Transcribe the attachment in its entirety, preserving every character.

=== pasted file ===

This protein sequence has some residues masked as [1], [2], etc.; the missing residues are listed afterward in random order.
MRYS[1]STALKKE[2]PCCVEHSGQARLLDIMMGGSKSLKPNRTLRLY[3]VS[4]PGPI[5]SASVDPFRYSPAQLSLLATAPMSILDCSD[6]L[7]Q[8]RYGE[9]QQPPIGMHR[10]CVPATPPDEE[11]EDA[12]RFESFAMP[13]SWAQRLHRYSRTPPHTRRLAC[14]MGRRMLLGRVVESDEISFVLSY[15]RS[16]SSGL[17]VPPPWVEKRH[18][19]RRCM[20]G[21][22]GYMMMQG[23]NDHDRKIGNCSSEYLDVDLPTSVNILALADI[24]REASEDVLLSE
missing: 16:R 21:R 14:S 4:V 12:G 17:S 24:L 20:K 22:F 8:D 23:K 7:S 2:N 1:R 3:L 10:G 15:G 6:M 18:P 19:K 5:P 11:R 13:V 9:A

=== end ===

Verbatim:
This protein sequence has some residues masked as [1], [2], etc.; the missing residues are listed afterward in random order.
MRYS[1]STALKKE[2]PCCVEHSGQARLLDIMMGGSKSLKPNRTLRLY[3]VS[4]PGPI[5]SASVDPFRYSPAQLSLLATAPMSILDCSD[6]L[7]Q[8]RYGE[9]QQPPIGMHR[10]CVPATPPDEE[11]EDA[12]RFESFAMP[13]SWAQRLHRYSRTPPHTRRLAC[14]MGRRMLLGRVVESDEISFVLSY[15]RS[16]SSGL[17]VPPPWVEKRH[18][19]RRCM[20]G[21][22]GYMMMQG[23]NDHDRKIGNCSSEYLDVDLPTSVNILALADI[24]REASEDVLLSE
missing: 16:R 21:R 14:S 4:V 12:G 17:S 24:L 20:K 22:F 8:D 23:K 7:S 2:N 1:R 3:L 10:G 15:G 6:M 18:P 19:K 5:P 11:R 13:V 9:A